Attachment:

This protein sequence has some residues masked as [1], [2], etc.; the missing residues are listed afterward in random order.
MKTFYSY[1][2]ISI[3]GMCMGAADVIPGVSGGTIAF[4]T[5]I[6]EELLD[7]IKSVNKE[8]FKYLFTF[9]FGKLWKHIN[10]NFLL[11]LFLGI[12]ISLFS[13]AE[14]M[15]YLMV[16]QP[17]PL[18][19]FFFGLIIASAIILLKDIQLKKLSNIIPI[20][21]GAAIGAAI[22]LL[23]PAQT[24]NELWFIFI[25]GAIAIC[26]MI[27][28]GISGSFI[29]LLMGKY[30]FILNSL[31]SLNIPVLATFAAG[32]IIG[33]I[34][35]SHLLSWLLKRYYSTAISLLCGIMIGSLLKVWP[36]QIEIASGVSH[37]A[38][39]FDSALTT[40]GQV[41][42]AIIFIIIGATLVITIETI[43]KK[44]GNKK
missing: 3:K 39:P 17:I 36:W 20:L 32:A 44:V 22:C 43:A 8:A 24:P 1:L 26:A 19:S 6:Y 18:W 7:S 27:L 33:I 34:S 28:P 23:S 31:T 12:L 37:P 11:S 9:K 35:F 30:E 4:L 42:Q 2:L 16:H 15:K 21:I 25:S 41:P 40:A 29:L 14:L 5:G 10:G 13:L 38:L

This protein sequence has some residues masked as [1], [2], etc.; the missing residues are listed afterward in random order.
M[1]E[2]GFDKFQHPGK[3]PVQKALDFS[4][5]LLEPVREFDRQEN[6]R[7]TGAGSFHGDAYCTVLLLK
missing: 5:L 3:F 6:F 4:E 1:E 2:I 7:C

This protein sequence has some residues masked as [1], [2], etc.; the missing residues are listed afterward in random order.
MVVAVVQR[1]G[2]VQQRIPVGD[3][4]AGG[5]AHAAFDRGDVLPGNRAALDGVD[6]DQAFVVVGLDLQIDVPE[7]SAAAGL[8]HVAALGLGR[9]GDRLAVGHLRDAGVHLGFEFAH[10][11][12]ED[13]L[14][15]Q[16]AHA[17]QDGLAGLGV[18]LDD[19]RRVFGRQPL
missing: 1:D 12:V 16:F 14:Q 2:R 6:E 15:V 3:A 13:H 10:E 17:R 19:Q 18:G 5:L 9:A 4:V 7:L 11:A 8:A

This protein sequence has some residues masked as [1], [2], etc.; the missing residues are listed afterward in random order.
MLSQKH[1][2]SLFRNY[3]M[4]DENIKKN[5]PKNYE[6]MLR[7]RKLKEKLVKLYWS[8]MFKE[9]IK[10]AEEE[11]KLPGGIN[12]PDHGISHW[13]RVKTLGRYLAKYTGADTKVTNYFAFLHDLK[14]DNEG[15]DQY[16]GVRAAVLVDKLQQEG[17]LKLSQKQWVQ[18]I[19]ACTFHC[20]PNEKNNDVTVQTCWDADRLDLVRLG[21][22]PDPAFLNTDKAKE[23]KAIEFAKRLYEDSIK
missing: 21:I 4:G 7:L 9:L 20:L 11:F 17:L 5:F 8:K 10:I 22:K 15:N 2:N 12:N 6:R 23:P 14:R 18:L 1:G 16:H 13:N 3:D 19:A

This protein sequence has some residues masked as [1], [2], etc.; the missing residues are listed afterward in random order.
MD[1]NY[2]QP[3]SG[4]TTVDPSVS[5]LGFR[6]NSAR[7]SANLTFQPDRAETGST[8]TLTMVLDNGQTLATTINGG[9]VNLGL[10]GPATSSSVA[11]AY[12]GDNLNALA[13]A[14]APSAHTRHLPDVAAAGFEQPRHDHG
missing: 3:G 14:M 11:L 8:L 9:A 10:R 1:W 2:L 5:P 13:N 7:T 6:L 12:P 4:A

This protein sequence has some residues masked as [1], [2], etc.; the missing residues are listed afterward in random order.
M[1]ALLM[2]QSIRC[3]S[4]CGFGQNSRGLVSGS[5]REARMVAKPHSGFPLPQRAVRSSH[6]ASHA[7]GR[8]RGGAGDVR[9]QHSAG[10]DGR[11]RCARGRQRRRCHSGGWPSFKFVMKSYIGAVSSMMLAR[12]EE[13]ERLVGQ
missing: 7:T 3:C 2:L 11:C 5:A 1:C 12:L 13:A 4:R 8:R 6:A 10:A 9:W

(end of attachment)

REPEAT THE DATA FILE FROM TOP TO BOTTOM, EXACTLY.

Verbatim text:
This protein sequence has some residues masked as [1], [2], etc.; the missing residues are listed afterward in random order.
MKTFYSY[1][2]ISI[3]GMCMGAADVIPGVSGGTIAF[4]T[5]I[6]EELLD[7]IKSVNKE[8]FKYLFTF[9]FGKLWKHIN[10]NFLL[11]LFLGI[12]ISLFS[13]AE[14]M[15]YLMV[16]QP[17]PL[18][19]FFFGLIIASAIILLKDIQLKKLSNIIPI[20][21]GAAIGAAI[22]LL[23]PAQT[24]NELWFIFI[25]GAIAIC[26]MI[27][28]GISGSFI[29]LLMGKY[30]FILNSL[31]SLNIPVLATFAAG[32]IIG[33]I[34][35]SHLLSWLLKRYYSTAISLLCGIMIGSLLKVWP[36]QIEIASGVSH[37]A[38][39]FDSALTT[40]GQV[41][42]AIIFIIIGATLVITIETI[43]KK[44]GNKK
missing: 3:K 39:P 17:I 36:W 20:L 32:A 44:V 22:C 43:A 8:A 24:P 1:L 26:A 19:S 6:Y 18:W 7:S 27:L 33:I 34:S 28:P 23:S 31:T 12:L 37:P 11:S 9:K 35:F 30:E 4:L 42:Q 2:L 16:H 15:K 21:I 25:S 41:P 40:A 29:L 14:L 5:G 10:G 13:L 38:L

This protein sequence has some residues masked as [1], [2], etc.; the missing residues are listed afterward in random order.
M[1]E[2]GFDKFQHPGK[3]PVQKALDFS[4][5]LLEPVREFDRQEN[6]R[7]TGAGSFHGDAYCTVLLLK
missing: 5:L 3:F 6:F 4:E 1:E 2:I 7:C

This protein sequence has some residues masked as [1], [2], etc.; the missing residues are listed afterward in random order.
MVVAVVQR[1]G[2]VQQRIPVGD[3][4]AGG[5]AHAAFDRGDVLPGNRAALDGVD[6]DQAFVVVGLDLQIDVPE[7]SAAAGL[8]HVAALGLGR[9]GDRLAVGHLRDAGVHLGFEFAH[10][11][12]ED[13]L[14][15]Q[16]AHA[17]QDGLAGLGV[18]LDD[19]RRVFGRQPL
missing: 1:D 12:V 16:F 14:Q 2:R 6:E 15:V 3:A 13:H 10:E 17:R 19:Q 18:G 5:L 9:A 4:V 7:L 11:A 8:A

This protein sequence has some residues masked as [1], [2], etc.; the missing residues are listed afterward in random order.
MLSQKH[1][2]SLFRNY[3]M[4]DENIKKN[5]PKNYE[6]MLR[7]RKLKEKLVKLYWS[8]MFKE[9]IK[10]AEEE[11]KLPGGIN[12]PDHGISHW[13]RVKTLGRYLAKYTGADTKVTNYFAFLHDLK[14]DNEG[15]DQY[16]GVRAAVLVDKLQQEG[17]LKLSQKQWVQ[18]I[19]ACTFHC[20]PNEKNNDVTVQTCWDADRLDLVRLG[21][22]PDPAFLNTDKAKE[23]KAIEFAKRLYEDSIK
missing: 21:I 4:G 7:L 9:L 20:L 11:F 17:L 5:F 8:K 10:I 22:K 15:N 2:N 12:N 6:R 23:P 14:R 18:L 1:G 16:H 13:N 3:D 19:A

This protein sequence has some residues masked as [1], [2], etc.; the missing residues are listed afterward in random order.
MD[1]NY[2]QP[3]SG[4]TTVDPSVS[5]LGFR[6]NSAR[7]SANLTFQPDRAETGST[8]TLTMVLDNGQTLATTINGG[9]VNLGL[10]GPATSSSVA[11]AY[12]GDNLNALA[13]A[14]APSAHTRHLPDVAAAGFEQPRHDHG
missing: 3:G 14:M 11:L 8:L 9:A 10:R 1:W 2:L 5:P 13:N 7:T 6:L 12:P 4:A

This protein sequence has some residues masked as [1], [2], etc.; the missing residues are listed afterward in random order.
M[1]ALLM[2]QSIRC[3]S[4]CGFGQNSRGLVSGS[5]REARMVAKPHSGFPLPQRAVRSSH[6]ASHA[7]GR[8]RGGAGDVR[9]QHSAG[10]DGR[11]RCARGRQRRRCHSGGWPSFKFVMKSYIGAVSSMMLAR[12]EE[13]ERLVGQ
missing: 7:T 3:C 2:L 11:C 5:A 1:C 12:L 13:A 4:R 8:R 6:A 10:A 9:W